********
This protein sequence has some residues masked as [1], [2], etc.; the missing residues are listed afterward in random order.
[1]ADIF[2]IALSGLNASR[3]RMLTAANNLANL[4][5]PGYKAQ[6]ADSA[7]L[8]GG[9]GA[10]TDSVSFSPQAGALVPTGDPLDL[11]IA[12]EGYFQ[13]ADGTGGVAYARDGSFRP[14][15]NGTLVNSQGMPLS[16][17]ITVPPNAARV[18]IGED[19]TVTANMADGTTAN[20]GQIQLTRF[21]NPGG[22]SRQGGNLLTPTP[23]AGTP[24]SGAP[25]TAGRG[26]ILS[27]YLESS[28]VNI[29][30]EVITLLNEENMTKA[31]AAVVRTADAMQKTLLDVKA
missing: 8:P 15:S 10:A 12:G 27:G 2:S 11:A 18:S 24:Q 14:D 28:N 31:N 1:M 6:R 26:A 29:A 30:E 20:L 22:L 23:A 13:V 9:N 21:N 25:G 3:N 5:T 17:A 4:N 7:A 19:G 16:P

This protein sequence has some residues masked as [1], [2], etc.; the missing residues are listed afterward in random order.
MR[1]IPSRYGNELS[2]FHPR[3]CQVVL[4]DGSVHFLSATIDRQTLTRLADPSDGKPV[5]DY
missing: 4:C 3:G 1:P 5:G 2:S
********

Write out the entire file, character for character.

This protein sequence has some residues masked as [1], [2], etc.; the missing residues are listed afterward in random order.
[1]ADIF[2]IALSGLNASR[3]RMLTAANNLANL[4][5]PGYKAQ[6]ADSA[7]L[8]GG[9]GA[10]TDSVSFSPQAGALVPTGDPLDL[11]IA[12]EGYFQ[13]ADGTGGVAYARDGSFRP[14][15]NGTLVNSQGMPLS[16][17]ITVPPNAARV[18]IGED[19]TVTANMADGTTAN[20]GQIQLTRF[21]NPGG[22]SRQGGNLLTPTP[23]AGTP[24]SGAP[25]TAGRG[26]ILS[27]YLESS[28]VNI[29][30]EVITLLNEENMTKA[31]AAVVRTADAMQKTLLDVKA
missing: 8:P 15:S 10:A 12:G 27:G 2:S 11:A 18:S 24:Q 14:D 28:N 31:N 1:M 6:R 26:A 29:A 30:E 20:L 22:L 23:A 13:V 9:N 21:N 25:G 3:N 5:T 17:A 4:N 7:A 19:G 16:P

This protein sequence has some residues masked as [1], [2], etc.; the missing residues are listed afterward in random order.
MR[1]IPSRYGNELS[2]FHPR[3]CQVVL[4]DGSVHFLSATIDRQTLTRLADPSDGKPV[5]DY
missing: 4:C 3:G 1:P 5:G 2:S